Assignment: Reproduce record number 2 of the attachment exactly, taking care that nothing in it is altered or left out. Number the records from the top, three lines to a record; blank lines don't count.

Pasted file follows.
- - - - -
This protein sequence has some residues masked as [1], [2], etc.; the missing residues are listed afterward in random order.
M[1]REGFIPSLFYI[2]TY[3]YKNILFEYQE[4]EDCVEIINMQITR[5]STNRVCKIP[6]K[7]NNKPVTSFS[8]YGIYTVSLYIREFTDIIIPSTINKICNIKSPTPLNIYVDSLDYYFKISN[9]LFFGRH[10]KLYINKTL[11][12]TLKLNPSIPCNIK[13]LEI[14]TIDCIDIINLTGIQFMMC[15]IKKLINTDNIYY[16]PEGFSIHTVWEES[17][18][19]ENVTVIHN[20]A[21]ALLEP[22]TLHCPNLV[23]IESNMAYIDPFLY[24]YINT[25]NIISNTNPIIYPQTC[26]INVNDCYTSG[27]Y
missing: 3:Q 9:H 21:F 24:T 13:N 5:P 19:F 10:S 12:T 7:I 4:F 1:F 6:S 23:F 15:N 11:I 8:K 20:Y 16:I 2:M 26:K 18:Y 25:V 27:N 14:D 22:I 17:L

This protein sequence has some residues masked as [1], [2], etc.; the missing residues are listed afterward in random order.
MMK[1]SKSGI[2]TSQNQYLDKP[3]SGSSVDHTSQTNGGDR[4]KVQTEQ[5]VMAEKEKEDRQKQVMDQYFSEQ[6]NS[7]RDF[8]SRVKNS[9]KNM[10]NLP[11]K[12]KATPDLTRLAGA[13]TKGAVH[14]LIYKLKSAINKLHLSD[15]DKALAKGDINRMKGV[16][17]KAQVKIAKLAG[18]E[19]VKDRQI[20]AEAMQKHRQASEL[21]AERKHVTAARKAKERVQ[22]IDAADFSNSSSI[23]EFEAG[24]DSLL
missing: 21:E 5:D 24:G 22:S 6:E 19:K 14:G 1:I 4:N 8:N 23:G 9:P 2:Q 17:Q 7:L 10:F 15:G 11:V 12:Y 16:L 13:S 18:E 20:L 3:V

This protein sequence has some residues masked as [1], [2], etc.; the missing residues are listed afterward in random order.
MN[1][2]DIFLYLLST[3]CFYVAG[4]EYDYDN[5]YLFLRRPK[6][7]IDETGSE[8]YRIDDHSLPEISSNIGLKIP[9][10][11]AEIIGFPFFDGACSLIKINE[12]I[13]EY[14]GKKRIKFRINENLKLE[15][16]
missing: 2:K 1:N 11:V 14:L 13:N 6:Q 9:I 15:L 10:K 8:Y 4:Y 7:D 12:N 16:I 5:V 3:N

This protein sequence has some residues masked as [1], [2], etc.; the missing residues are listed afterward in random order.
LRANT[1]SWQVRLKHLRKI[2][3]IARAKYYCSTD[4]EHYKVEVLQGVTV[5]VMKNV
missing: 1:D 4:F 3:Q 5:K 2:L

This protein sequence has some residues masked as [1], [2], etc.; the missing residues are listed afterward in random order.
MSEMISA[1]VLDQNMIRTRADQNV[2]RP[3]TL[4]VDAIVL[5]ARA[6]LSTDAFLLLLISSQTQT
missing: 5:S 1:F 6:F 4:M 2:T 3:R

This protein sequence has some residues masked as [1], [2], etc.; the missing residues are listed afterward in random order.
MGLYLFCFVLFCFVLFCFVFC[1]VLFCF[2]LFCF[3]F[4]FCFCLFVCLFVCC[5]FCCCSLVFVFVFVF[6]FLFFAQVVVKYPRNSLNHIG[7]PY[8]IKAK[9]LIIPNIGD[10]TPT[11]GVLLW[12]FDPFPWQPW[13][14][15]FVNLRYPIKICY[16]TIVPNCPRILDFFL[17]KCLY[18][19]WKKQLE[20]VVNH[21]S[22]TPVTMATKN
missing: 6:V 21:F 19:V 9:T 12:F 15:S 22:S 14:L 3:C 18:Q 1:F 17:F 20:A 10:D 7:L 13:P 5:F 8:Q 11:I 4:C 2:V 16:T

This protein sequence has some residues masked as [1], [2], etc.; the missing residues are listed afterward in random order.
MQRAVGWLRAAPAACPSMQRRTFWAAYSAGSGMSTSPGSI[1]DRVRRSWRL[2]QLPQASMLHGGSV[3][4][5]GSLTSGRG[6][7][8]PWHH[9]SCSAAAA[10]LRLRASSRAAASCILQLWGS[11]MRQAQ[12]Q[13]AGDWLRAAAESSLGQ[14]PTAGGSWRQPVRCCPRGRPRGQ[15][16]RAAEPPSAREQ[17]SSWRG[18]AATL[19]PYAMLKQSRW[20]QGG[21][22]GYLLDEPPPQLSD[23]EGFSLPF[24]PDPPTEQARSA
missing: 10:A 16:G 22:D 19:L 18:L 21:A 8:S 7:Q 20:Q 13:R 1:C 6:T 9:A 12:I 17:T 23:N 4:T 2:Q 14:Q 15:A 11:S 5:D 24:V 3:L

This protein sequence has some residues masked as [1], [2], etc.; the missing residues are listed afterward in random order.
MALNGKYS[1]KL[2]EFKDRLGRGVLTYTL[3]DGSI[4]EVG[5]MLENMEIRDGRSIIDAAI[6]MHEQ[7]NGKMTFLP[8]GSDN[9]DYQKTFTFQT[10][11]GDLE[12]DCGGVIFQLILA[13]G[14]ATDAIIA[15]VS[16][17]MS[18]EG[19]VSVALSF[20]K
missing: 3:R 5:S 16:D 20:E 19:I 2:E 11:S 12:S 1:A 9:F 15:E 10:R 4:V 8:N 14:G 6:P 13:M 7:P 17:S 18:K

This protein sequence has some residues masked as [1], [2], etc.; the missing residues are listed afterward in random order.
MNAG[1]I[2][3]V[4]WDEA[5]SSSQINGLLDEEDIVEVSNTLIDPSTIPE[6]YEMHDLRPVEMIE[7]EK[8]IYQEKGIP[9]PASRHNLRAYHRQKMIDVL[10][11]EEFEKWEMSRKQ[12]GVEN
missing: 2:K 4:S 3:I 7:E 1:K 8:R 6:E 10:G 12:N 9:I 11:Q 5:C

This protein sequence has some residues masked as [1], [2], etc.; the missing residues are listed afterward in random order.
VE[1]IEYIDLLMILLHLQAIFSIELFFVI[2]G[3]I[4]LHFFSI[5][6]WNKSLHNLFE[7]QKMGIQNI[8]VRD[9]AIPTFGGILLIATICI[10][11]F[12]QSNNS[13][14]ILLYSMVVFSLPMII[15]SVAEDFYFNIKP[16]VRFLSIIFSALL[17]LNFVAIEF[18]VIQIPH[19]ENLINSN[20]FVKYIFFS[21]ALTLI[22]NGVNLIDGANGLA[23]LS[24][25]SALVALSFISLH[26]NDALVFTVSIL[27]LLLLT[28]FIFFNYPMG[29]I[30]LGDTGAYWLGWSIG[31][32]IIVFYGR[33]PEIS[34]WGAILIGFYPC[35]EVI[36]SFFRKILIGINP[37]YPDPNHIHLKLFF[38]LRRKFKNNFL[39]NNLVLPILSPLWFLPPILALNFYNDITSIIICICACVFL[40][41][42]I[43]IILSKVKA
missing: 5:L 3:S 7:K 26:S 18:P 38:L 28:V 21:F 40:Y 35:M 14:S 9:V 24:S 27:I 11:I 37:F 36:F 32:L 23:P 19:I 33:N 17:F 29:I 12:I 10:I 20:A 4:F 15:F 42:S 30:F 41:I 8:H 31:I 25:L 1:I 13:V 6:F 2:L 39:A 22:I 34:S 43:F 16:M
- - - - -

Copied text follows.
This protein sequence has some residues masked as [1], [2], etc.; the missing residues are listed afterward in random order.
MMK[1]SKSGI[2]TSQNQYLDKP[3]SGSSVDHTSQTNGGDR[4]KVQTEQ[5]VMAEKEKEDRQKQVMDQYFSEQ[6]NS[7]RDF[8]SRVKNS[9]KNM[10]NLP[11]K[12]KATPDLTRLAGA[13]TKGAVH[14]LIYKLKSAINKLHLSD[15]DKALAKGDINRMKGV[16][17]KAQVKIAKLAG[18]E[19]VKDRQI[20]AEAMQKHRQASEL[21]AERKHVTAARKAKERVQ[22]IDAADFSNSSSI[23]EFEAG[24]DSLL
missing: 21:E 5:D 24:G 22:S 6:E 19:K 14:G 1:I 4:N 8:N 23:G 9:P 2:Q 17:Q 7:L 10:F 15:G 11:V 12:Y 16:L 13:S 18:E 20:L 3:V